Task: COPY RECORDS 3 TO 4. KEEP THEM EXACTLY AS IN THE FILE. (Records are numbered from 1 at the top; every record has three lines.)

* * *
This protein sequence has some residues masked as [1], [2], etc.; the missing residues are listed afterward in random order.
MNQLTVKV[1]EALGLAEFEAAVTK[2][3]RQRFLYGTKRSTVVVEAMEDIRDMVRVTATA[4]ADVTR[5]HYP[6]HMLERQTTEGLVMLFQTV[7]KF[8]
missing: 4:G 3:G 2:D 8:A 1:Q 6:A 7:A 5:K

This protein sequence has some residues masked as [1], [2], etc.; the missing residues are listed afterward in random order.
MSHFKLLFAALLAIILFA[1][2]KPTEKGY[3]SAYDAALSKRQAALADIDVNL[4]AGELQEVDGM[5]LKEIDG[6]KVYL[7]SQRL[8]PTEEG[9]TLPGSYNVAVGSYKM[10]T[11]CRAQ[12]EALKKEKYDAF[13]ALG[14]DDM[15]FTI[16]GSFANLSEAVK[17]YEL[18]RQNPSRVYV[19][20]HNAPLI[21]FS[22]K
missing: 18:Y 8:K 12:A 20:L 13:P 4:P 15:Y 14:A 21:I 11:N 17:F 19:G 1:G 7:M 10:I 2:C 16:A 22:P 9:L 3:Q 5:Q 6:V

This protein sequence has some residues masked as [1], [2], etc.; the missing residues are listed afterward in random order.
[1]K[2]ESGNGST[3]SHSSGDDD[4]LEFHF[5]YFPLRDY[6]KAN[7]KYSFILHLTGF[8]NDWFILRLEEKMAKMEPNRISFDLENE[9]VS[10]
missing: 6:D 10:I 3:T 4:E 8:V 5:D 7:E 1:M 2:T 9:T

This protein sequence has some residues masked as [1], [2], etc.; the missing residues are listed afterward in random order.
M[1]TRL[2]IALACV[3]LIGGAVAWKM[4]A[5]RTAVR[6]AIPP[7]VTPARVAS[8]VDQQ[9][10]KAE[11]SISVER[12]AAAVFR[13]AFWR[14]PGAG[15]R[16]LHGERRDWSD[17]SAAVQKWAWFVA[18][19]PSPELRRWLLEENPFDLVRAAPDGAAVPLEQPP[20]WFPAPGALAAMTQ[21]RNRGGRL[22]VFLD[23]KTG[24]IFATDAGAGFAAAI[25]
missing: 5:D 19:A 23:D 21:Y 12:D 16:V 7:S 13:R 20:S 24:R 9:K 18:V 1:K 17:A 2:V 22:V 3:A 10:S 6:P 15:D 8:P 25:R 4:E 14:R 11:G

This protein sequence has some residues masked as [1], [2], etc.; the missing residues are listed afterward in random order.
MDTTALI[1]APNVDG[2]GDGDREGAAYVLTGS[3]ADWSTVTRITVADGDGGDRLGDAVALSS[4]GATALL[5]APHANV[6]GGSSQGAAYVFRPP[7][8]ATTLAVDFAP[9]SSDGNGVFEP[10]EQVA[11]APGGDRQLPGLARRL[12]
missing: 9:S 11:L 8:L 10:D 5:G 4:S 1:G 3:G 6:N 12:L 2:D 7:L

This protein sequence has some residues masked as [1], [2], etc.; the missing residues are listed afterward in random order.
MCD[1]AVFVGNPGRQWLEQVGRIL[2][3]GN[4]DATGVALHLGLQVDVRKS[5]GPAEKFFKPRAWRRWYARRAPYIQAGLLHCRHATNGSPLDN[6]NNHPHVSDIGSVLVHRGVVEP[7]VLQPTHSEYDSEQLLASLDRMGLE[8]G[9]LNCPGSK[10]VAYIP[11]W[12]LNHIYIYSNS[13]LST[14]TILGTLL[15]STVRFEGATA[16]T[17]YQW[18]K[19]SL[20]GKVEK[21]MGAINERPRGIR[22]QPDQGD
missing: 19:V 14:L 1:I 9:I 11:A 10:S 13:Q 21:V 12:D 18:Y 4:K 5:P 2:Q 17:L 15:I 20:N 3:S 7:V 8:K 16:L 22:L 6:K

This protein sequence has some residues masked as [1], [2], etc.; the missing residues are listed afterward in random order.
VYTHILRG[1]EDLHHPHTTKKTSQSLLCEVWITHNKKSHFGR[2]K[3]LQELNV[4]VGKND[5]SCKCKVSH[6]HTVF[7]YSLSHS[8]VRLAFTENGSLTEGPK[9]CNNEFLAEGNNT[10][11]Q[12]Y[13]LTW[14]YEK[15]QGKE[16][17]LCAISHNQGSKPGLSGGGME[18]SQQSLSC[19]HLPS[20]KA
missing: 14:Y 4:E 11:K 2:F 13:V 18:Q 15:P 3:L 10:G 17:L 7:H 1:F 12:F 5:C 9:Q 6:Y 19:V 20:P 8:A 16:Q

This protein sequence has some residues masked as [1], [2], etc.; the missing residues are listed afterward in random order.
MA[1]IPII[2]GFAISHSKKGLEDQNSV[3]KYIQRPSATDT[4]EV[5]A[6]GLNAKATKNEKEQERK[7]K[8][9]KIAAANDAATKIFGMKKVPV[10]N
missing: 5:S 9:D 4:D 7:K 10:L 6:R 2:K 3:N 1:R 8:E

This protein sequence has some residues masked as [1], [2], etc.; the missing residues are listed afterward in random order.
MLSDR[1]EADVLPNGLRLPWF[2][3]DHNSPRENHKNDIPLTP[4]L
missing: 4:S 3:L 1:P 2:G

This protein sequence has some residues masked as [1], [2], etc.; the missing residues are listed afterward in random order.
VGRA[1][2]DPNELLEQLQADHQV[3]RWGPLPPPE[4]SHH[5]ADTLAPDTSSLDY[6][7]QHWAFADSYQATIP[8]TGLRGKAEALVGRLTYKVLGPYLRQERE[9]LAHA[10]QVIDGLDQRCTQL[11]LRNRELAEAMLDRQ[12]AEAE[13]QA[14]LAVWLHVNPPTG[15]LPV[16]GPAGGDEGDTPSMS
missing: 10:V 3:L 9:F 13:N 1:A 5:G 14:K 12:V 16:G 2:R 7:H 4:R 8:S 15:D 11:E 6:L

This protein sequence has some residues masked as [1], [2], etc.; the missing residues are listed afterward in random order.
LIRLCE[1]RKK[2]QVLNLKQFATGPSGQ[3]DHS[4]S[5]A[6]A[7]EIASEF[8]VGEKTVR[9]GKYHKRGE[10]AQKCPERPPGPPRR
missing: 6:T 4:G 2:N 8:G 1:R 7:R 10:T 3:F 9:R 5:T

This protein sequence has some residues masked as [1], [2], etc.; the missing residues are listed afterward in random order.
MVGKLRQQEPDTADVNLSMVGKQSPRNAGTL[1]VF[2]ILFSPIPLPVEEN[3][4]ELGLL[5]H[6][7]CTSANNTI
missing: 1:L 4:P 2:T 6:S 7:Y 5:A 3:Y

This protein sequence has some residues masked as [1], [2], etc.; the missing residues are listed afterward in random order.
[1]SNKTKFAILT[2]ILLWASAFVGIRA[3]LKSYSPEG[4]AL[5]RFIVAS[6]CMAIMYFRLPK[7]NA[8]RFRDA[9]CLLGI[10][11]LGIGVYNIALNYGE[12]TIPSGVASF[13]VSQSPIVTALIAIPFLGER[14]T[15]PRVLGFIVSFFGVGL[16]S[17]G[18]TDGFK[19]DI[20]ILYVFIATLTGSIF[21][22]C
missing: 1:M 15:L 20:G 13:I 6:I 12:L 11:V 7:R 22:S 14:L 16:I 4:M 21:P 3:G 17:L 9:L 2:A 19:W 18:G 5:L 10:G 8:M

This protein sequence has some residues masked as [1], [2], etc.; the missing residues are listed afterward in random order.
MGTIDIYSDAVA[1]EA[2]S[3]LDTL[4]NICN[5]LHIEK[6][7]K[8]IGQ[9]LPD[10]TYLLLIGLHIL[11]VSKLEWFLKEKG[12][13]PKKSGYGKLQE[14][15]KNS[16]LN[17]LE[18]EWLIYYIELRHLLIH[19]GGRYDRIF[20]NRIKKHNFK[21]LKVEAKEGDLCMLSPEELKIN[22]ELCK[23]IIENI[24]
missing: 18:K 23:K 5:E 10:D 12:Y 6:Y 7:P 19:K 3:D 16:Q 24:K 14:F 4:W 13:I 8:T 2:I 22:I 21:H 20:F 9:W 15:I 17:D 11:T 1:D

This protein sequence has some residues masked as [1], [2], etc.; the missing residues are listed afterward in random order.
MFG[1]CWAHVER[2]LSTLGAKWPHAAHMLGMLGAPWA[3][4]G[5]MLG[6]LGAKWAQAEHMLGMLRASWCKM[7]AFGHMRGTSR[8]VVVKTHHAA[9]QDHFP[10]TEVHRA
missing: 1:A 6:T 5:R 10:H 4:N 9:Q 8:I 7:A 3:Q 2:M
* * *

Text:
This protein sequence has some residues masked as [1], [2], etc.; the missing residues are listed afterward in random order.
[1]K[2]ESGNGST[3]SHSSGDDD[4]LEFHF[5]YFPLRDY[6]KAN[7]KYSFILHLTGF[8]NDWFILRLEEKMAKMEPNRISFDLENE[9]VS[10]
missing: 6:D 10:I 3:T 4:E 8:V 5:D 7:E 1:M 2:T 9:T

This protein sequence has some residues masked as [1], [2], etc.; the missing residues are listed afterward in random order.
M[1]TRL[2]IALACV[3]LIGGAVAWKM[4]A[5]RTAVR[6]AIPP[7]VTPARVAS[8]VDQQ[9][10]KAE[11]SISVER[12]AAAVFR[13]AFWR[14]PGAG[15]R[16]LHGERRDWSD[17]SAAVQKWAWFVA[18][19]PSPELRRWLLEENPFDLVRAAPDGAAVPLEQPP[20]WFPAPGALAAMTQ[21]RNRGGRL[22]VFLD[23]KTG[24]IFATDAGAGFAAAI[25]
missing: 5:D 19:A 23:D 21:Y 12:D 16:V 7:S 13:R 20:S 24:R 9:K 18:V 1:K 17:A 2:V 22:V 3:A 10:S 6:P 15:D 8:P 25:R 4:E 14:R 11:G